The Economics of Nationalism
|Collections||ANU Student Research Conference (2nd : 2016 : Canberra, ACT)|
|Title:||The Economics of Nationalism|
|Keywords:||student research conference;econonometrics;nationalism;development;IDEC8029|
|Publisher:||Australian National University|
Nationalism as a relatively new but powerful force has received extensive study in political science and sociology with the view that for better or worse, nationalism provides the ideological foundation for political consensus in a country, based on which policies are made and implemented. However, the study of nationalism has received little scrutiny from economists as an economic rationale behind nationalistic behaviour has remained ambiguous. Building on Lan and Li (2015), this paper tests the economic framework linking nationalism and economic openness with its claim that ceteris paribus, greater economic openness in the form of increased foreign trade leads to falling nationalism within countries. With ever-increasing globalisation characterised by increasing foreign trade and capital openness, its consequences on the changing nature of nationalism is of vital significance. Using World Values Survey data to construct a nationalism index for regions in India and China, the paper employs OLS regression techniques as well as instrumental variables, to show that the relation between nationalism and economic openness is weaker than that shown by Lan and Li. Similarly weaker results are found between nationalism and economic openness using fixed effects estimation on cross country data for over 30 countries showing that greater economic openness has been accompanied by greater nationalism in a majority of nations in the past decade. The paper concludes by highlighting some other factors which might account for this increasing nationalism as well as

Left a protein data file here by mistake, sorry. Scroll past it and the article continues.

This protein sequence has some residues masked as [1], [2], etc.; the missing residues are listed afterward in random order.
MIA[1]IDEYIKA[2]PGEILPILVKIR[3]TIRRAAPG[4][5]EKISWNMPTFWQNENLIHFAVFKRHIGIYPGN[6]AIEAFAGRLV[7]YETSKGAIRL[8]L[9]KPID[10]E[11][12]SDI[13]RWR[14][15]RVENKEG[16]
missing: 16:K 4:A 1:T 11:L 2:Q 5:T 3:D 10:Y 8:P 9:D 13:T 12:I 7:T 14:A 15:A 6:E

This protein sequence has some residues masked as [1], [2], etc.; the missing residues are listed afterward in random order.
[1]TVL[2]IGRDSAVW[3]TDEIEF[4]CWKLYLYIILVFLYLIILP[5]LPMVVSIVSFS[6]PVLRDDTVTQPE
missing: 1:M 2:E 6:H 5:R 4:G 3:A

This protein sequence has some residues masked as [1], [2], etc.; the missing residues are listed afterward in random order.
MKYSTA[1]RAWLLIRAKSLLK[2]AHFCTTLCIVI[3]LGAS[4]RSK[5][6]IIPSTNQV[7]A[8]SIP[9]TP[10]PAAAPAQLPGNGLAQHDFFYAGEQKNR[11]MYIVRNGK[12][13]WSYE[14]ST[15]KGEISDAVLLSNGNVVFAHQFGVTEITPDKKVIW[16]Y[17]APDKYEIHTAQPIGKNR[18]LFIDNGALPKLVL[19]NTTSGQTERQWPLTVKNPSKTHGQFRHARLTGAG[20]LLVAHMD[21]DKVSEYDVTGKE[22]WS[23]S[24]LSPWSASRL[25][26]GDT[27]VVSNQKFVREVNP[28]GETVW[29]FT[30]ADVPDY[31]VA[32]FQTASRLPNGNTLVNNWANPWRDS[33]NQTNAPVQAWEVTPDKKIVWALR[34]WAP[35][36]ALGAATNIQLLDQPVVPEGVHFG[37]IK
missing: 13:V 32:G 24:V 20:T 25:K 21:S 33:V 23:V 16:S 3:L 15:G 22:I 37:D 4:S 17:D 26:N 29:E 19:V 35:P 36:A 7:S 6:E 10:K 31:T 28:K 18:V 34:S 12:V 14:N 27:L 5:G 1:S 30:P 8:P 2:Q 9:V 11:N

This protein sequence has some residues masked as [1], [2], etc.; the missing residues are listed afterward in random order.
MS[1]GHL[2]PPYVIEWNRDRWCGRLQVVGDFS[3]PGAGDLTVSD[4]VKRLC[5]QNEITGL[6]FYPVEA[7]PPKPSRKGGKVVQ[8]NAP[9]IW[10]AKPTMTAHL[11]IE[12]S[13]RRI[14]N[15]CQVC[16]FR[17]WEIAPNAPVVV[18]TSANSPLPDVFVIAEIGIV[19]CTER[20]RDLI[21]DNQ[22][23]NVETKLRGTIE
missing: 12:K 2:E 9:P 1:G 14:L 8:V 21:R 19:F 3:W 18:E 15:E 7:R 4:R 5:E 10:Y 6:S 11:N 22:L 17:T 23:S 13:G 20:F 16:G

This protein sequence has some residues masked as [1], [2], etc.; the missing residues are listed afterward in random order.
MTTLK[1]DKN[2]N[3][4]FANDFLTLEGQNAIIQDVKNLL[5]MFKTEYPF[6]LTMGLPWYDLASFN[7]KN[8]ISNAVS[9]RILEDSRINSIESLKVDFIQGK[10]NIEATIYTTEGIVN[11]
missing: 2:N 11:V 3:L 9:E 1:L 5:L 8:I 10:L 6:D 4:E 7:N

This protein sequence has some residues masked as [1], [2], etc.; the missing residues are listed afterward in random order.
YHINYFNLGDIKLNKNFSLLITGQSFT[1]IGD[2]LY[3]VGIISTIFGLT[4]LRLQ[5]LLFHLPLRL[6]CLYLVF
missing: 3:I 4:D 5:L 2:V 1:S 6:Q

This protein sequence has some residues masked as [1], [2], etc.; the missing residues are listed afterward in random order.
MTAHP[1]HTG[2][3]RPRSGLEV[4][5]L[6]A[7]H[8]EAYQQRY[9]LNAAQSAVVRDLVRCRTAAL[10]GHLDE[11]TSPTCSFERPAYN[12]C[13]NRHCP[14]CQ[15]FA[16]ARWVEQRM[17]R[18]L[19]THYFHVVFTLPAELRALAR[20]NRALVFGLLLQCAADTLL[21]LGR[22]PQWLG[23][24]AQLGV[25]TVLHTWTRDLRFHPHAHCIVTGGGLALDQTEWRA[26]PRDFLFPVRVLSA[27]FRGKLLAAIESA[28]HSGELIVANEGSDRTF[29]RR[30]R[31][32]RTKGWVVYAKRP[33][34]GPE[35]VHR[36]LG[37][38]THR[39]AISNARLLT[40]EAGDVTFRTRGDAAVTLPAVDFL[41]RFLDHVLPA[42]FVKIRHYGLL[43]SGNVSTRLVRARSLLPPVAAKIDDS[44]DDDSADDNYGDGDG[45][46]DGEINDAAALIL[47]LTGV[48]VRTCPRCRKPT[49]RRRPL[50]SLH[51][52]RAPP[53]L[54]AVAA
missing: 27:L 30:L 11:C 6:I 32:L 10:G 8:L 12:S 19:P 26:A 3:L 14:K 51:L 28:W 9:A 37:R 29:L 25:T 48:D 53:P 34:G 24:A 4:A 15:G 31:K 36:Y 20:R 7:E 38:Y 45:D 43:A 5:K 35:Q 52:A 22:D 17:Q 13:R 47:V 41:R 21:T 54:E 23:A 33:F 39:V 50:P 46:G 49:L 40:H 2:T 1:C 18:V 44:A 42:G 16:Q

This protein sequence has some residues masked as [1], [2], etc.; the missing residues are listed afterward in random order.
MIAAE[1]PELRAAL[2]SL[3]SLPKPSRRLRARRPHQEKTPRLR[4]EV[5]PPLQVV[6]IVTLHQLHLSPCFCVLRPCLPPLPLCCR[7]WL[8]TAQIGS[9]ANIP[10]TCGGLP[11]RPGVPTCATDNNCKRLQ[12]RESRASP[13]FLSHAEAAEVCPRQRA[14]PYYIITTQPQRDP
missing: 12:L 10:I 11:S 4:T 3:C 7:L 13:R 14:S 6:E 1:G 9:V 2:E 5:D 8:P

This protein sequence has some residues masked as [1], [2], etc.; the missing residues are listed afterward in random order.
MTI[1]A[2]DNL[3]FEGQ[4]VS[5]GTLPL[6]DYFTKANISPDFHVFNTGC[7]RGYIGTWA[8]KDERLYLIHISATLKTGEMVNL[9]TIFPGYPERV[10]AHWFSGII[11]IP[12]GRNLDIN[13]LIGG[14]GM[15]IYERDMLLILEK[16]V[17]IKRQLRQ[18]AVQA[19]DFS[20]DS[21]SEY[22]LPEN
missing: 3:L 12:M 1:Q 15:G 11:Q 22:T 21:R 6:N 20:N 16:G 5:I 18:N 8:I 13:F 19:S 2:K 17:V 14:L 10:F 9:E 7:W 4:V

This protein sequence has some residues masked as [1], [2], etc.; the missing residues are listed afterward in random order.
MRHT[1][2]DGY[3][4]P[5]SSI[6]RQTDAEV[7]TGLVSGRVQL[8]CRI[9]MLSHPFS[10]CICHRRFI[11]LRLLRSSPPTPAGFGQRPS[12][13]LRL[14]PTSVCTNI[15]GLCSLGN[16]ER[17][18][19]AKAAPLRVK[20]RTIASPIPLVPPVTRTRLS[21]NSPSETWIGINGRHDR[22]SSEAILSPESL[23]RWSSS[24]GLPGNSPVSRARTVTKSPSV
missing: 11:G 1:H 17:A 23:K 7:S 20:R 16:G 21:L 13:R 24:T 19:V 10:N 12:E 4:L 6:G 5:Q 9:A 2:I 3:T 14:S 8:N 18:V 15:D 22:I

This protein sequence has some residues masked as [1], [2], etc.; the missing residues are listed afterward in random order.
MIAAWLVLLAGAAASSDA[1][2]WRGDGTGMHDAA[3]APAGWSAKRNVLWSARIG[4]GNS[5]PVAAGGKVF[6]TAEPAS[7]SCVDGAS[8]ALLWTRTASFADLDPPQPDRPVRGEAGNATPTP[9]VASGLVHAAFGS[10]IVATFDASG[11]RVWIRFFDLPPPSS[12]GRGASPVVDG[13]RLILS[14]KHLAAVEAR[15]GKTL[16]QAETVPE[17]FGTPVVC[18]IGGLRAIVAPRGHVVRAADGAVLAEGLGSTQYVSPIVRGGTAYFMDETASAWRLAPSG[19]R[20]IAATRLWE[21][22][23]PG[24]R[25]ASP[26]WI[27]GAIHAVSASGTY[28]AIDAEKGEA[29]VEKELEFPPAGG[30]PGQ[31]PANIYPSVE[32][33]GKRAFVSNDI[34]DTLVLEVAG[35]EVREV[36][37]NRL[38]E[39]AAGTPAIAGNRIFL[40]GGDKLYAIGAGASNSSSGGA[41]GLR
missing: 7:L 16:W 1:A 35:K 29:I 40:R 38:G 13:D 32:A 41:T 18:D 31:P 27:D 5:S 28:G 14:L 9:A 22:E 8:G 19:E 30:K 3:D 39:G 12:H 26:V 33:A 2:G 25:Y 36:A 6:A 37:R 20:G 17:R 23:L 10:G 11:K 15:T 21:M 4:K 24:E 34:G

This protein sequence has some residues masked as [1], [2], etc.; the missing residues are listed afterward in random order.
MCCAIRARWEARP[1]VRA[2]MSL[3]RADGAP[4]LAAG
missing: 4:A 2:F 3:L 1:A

|Vishesh Agarwal and Tong Zhang.pdf||Vishesh Agarwal and Tong Zhang||470.32 kB||Adobe PDF|
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